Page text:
Great Music is Country Music


November 16, 2014

All great music is country music. From Handles Water Music to Guy Clark’s Homeless, music that matters is music of landscape.

The landscape sings. Not metaphorical nor exacting music, rather the song of landscape rises from the mystical space of experiential and Déjà vu, from space known and unknown. Landscape singing tells stories, ancient and current, of creation; and great music, well, great music comes from those who listen well. This is why great music is genre-less. The best of the Blues or Native Folk, or Rap or Powwow or Western or Jazz or Native flute and whistle or Classical, comes from those who have tuned into the landscape, listened, and interpreted that song so the rest of us can hear—the nature of Creation, I think, is to hold on to her valuables until a caring ear or eye or hand comes along, gently leans in, and asks if they might interpret his voice so others might awaken.

Hearing the fullness of the landscape is to become whole. To sing well, in key or not, is to know the voice of place. The song of landscape is unique, but then, every landscape is uniquely its own. No other voice, no other sound can come out of her than that which is his own. Jazz, the Blues, ancient stick and drum, and Western sing of place. Classical does the same, but in human’s eagerness to classify, the songs of many landscapes have been bundled together and place of origin too often lost. Yet to think of Hip Hop or Bluegrass as place specific is a misnomer. When the musician pays attention to place, the music s/he creates is an interpretation of the landscape’s song. However, the place of the musician’s origin (if s/he is from another landscape) is not lost in the interpretation. Think of it this way, the song of the western Sierra Nevada’s is like no other. When a musician listens to the Sierra’s song, s/he will interpret the song so we might understand and enjoy. Yet, say, south-central Los Angeles is the musician’s landscape of birth. When she came and committed her life to the Sierra landscape, she also forever embedded a bit of her south-central tone into the landscape. The landscape sings the song of place, and it is a song of wholeness; the wholeness of what has long been and that which is new: the wandering wolf, the lost human, the meandering wind.

Great loss occurs though when other overwhelms the landscapes song. The landscapes song is never lost, but its song can go unnoticed. When folk of another landscape arrive to a new landscape, chose not to marry or embed themselves into the ancient richness of their new landscape, and instead sing songs only of the landscape of their origin, they mask the natural greatness of the land of their residence. The current reality of the south-central L.A. example is often opposite as spoken to above. The experience of the American landscape have folk arriving in the Sierra’s, believing the song of their origin is the correct song, and therefore choose not to listen to the Sierra song. Therefore, while the Sierra’s continue to sing, few listen, few interpret, and the great song is never sung.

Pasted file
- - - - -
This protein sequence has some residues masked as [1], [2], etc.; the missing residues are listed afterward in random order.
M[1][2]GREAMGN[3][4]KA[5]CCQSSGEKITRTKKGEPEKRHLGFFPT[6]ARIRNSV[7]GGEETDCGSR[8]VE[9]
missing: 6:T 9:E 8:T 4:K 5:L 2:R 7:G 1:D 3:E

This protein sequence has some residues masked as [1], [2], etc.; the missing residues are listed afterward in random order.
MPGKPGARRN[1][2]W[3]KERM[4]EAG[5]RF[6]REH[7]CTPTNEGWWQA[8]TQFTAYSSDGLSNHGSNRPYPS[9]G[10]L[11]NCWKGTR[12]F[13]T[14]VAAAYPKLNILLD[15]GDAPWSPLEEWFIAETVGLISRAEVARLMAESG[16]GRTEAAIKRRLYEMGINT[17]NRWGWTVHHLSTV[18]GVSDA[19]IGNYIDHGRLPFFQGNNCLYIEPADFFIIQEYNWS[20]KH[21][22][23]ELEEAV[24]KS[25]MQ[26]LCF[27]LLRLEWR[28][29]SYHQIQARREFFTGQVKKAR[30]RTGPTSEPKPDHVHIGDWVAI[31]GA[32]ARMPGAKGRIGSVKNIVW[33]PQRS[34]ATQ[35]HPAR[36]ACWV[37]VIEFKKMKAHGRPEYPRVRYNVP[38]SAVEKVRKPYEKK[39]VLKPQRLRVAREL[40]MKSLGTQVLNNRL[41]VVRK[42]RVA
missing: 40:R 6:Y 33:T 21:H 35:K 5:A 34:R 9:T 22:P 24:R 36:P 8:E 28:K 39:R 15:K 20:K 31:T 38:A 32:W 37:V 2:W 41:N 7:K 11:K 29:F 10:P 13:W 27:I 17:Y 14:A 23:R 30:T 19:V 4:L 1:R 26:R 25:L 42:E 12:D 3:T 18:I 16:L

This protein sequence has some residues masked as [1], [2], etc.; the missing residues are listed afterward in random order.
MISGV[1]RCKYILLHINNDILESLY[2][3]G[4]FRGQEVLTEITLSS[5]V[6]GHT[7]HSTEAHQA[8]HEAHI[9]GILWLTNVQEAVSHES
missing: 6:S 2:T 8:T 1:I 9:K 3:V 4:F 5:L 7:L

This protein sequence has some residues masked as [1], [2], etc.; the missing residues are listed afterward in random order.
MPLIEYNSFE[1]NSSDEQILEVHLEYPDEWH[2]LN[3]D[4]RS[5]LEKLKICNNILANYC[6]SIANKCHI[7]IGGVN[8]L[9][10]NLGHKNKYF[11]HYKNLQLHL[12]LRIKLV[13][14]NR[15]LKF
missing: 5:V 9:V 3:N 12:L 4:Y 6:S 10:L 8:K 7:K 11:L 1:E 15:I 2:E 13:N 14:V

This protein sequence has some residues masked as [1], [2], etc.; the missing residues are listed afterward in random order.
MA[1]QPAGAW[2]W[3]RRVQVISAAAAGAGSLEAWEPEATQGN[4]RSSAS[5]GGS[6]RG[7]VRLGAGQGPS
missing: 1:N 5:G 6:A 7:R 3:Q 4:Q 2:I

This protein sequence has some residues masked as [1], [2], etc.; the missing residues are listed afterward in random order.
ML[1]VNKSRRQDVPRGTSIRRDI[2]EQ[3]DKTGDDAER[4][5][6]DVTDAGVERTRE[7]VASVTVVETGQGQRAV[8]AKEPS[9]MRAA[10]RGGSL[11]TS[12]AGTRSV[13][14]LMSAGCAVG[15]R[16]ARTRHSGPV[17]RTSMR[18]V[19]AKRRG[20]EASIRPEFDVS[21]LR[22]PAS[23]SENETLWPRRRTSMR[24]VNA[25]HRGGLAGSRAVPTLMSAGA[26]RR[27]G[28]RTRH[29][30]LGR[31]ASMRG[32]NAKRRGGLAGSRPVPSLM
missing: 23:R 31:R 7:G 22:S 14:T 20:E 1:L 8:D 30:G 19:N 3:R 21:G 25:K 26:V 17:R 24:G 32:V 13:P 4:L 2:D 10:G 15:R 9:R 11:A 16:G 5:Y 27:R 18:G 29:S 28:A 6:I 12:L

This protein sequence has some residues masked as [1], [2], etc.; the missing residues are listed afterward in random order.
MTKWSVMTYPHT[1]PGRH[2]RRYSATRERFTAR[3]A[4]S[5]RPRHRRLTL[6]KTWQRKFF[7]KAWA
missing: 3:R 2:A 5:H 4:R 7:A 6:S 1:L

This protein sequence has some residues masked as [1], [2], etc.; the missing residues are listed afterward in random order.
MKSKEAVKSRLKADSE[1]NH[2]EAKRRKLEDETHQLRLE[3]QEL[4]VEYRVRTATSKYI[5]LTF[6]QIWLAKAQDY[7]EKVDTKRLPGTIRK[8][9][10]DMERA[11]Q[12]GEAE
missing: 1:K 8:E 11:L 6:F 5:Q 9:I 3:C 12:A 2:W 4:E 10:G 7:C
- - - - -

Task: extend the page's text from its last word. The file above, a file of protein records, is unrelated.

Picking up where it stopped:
The great song becomes attainable, though, when folk marry their landscape. To give themselves fully to the land in which they live. For some, this is accepting the land of their ancestors is their land. For others, who reside in a landscape not of their foreparent’s, marriage is unfastening self from the normal of another place and stepping into a life of richness and growth that comes from listening to birds, fish, mannerisms, and speech that are different. The song builds towards greatness as people join in their landscapes ancient heritage and contribute toward the developing heritage of their children seven generations into tomorrow.

Native American Heritage matters to the American people because the American people need a great song. The great song depends on the people of the America’s discerning the landscapes song and come alongside with a penchant for healing, wholeness, and renewal. Such discernment begs the people outside where the sky speaks, neighbor’s converse, and lovers dance. Outside in the landscape, Native American Heritage Month becomes more than a month endorsed by the government, more than attending a powwow, more than learning about and admitting to countless atrocities. Outside, with the people and the land, Native American Heritage Month becomes a time of connecting, reconnecting, and remembering. It becomes a time of honoring the landscape of all Americans and all Americas. It brings dignity to the ancient relationship between American Indians and their ancestors. It calls for non-American Indians to respect their ancient past of another soil and their developing and generational marriage to the American landscape. Native American Heritage Month should not be about superficial apologies and tributes, but rather about a gathering of the landscapes people who listen well to a landscapes matrimonial song. Attended to well, people become wedded to the land, harmony brings about new songs, and the folk of the Americas experience great country music.


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